10 recommended recordings by BBC Young Musician competition winners

Friday, June 1, 2018

The BBC Young Musician competition celebrates its 40th anniversary this year. Here's a selection of outstanding recordings by past winners

First broadcast in 1978, the BBC Young Musician competition celebrates its 40th anniversary this year with a special Young Musician Prom on July 15, which will include notable winners and finalists from the competition's history. For this list, we've selected recordings by winners of the competition, so there is no room for the likes of noted competitors who have gone on to have wonderful careers such as Michael Collins (a finalist in 1978 alongside Stephen Hough), Benjamin Grosvenor, Thomas Adès or Tasmin Little.


Nicholas Daniel (1980)

Oboist Nicholas Daniel triumphed in the 1980 competition with a performance of Vaughan Williams's Oboe Concerto and has gone on to have a hugely successful career. In 2015 he returned to the Vaughan Williams concerto with the Britten Sinfonia and conductor James MacMillan. This was an Editor's Choice recording in the May 2015 issue, with critic Andrew Achenbach commenting: 'Not only do his flawless discipline, liquid tone, exquisite chiaroscuro and seemingly superhuman breath control ravish the ear, he also encourages his colleagues to give of their polished and raptly committed best.' Subscribers can read the complete review in the Reviews Database.


Emma Johnson (1984)

The clarinettist won the BBC Young Musician competition in 1984 with a performance of a Crusell concerto. Regular readers of Gramophone will know that another BBC Young Musician finalist (in 1978), Michael Collins, has just produced an outstanding recording of the three Crusell concertos that is the Recording of the Month in the June 2018 issue. For Johnson, her 'attractive and intelligent' performances of Weber's concertos on ASV are recommended.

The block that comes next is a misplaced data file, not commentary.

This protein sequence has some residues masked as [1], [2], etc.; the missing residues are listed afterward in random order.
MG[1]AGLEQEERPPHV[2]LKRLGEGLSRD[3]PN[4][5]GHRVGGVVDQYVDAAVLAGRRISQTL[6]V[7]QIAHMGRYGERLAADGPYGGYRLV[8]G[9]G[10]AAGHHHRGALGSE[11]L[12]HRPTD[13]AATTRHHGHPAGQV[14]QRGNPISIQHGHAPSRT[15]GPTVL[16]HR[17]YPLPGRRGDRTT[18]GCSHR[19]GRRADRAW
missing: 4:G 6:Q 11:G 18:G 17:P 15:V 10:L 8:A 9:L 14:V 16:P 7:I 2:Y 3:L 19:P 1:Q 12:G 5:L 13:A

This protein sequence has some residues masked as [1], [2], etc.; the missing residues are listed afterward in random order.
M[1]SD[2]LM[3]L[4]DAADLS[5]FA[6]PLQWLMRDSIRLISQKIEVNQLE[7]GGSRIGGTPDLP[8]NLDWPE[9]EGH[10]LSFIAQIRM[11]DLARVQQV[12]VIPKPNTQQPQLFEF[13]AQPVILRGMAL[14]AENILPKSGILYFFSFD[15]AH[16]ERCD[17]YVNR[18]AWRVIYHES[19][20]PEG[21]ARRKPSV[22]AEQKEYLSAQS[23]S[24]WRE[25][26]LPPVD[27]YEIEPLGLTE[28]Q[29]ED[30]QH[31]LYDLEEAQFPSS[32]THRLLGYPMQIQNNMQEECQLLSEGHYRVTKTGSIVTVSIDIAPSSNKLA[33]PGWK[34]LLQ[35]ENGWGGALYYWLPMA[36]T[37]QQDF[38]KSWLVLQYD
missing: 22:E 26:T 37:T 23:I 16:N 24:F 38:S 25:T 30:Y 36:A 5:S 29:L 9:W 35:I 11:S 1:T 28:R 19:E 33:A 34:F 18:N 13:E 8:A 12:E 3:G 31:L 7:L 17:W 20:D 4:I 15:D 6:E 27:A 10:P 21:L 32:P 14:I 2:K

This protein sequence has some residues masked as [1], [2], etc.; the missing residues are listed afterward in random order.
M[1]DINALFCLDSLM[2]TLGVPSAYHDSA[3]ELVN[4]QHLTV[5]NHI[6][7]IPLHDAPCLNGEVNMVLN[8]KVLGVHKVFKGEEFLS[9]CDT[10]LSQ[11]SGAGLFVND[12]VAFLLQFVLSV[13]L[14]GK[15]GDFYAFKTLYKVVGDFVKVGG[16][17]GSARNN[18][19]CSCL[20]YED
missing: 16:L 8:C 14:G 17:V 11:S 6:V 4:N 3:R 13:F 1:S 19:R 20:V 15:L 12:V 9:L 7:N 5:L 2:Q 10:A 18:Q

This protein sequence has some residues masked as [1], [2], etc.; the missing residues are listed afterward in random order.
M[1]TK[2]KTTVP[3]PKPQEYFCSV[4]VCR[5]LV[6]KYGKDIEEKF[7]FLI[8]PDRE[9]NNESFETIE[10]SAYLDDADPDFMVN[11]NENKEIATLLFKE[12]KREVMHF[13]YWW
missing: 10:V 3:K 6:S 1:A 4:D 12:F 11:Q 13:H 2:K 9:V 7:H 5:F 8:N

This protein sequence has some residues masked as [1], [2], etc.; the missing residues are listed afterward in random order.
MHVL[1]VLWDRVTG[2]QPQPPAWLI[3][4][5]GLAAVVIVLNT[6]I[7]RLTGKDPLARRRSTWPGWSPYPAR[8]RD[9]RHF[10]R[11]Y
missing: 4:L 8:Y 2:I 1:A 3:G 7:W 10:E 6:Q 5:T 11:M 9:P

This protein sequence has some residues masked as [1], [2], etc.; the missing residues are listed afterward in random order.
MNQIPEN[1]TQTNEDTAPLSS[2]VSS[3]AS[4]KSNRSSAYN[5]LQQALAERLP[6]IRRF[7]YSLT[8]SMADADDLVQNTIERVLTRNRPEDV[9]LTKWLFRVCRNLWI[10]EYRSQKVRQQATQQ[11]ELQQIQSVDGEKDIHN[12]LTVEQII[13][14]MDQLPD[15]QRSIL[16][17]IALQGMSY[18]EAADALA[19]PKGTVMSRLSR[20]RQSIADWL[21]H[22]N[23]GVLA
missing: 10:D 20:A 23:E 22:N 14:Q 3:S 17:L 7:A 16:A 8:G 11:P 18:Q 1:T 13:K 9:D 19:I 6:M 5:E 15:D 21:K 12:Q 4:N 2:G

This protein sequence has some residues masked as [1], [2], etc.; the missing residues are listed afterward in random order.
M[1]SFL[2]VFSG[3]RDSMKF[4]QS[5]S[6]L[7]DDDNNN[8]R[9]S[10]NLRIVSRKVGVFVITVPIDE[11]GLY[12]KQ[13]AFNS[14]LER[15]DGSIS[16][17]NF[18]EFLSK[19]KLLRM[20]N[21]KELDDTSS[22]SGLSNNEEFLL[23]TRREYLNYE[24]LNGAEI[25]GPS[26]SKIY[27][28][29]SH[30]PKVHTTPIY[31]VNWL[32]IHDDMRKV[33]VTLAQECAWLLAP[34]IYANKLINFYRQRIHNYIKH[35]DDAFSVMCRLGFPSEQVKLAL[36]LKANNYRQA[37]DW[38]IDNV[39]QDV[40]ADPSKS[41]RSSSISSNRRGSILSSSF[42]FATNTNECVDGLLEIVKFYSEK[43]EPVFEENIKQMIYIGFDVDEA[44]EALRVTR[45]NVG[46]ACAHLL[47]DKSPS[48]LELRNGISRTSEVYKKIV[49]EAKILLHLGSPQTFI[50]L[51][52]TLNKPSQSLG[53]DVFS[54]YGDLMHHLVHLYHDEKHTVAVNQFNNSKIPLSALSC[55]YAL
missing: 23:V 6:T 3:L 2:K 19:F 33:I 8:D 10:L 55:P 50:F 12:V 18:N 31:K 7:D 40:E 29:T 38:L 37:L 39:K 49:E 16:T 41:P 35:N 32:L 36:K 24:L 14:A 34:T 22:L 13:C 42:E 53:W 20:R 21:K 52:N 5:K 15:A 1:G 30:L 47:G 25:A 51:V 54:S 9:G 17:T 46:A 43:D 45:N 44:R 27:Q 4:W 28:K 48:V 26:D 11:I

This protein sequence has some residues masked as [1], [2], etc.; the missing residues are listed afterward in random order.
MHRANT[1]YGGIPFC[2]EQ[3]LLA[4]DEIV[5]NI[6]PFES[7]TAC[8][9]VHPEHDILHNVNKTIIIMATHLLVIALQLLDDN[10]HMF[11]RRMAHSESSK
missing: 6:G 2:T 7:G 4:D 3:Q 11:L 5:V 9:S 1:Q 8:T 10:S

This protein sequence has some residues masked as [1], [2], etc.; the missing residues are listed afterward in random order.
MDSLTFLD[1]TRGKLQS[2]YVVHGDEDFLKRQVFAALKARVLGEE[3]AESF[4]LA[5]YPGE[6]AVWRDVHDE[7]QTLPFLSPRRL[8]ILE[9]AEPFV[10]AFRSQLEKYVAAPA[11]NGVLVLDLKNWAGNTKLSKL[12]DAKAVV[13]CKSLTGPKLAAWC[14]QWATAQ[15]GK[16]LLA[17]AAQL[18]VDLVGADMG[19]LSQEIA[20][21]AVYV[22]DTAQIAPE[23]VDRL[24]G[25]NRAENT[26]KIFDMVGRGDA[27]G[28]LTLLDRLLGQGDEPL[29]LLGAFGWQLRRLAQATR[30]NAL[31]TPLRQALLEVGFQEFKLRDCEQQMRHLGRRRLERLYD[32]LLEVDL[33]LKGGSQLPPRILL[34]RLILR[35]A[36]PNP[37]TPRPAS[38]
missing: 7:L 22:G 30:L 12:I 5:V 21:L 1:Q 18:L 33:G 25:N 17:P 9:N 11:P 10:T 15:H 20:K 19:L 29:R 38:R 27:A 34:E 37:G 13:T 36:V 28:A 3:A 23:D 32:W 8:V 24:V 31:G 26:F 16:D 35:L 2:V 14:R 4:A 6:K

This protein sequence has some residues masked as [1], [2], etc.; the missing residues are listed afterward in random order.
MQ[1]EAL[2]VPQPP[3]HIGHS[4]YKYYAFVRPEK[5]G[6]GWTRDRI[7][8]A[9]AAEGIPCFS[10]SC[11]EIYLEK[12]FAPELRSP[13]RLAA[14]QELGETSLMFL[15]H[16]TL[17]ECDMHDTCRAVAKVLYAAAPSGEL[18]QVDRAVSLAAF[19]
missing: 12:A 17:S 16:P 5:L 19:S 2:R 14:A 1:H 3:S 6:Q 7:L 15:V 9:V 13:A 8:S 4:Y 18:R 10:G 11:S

David Pyatt (1988)

Horn player David Pyatt became, at the age of 14, the youngest BBC Young Musician winner in 1988, triumphing in a competition that also included Steven Osborne and Paul Watkins. So young was Pyatt when he won BBC Young Musician that he was still named Gramophone's Young Artist of the Year eight years later, in 1996. His recording of Richard Strauss's Horn Concertos Nos 1 and 2 with the Britten Sinfonia and Nicholas Cleobury is a benchmark. 


Freddy Kempf (1992)

Pianist Kempf became 1992's BBC Young Musician with a performance of Rachmaninov's Rhapsody on the Theme of Paganini. But it was in other Russian repertoire, Prokofiev's Second and Third Piano Concertos, and Second Sonata, that Kempf so impressed in 2010. His recording with the Bergen Philharmonic Orchestra and Andrew Litton for BIS was an Editor's Choice in the May 2010 issue and was shortlisted in the Concerto category of that year's Gramophone Awards.


Natalie Clein (1994)

Cellist Natalie Clein became BBC's Young Musician in a year in which Adrian Brendel, Colin Currie and Jack Liebeck also took part in the competition. Several of her recordings have been selected for the Gramophone Editor's Choice accolade: Elgar's Cello Concerto (RLPO and Vernon Handley), Kodály's Cello Sonata (with Julius Drake), last year's solo cello recital including works by by Bloch, Ligeti and Dallapiccola. But Clein's account of Bloch's Schelomo and Bruch's Kol Nidrei with Ilan Volkov and the BBC Scottish Symphony Orchestra on Hyperion is outstanding, with Gramophone's Duncan Druce noting that 'Clein encompasses all the work’s varied character and demands while retaining an air of polish in her playing.' Subscribers can read the full review in the Reviews Database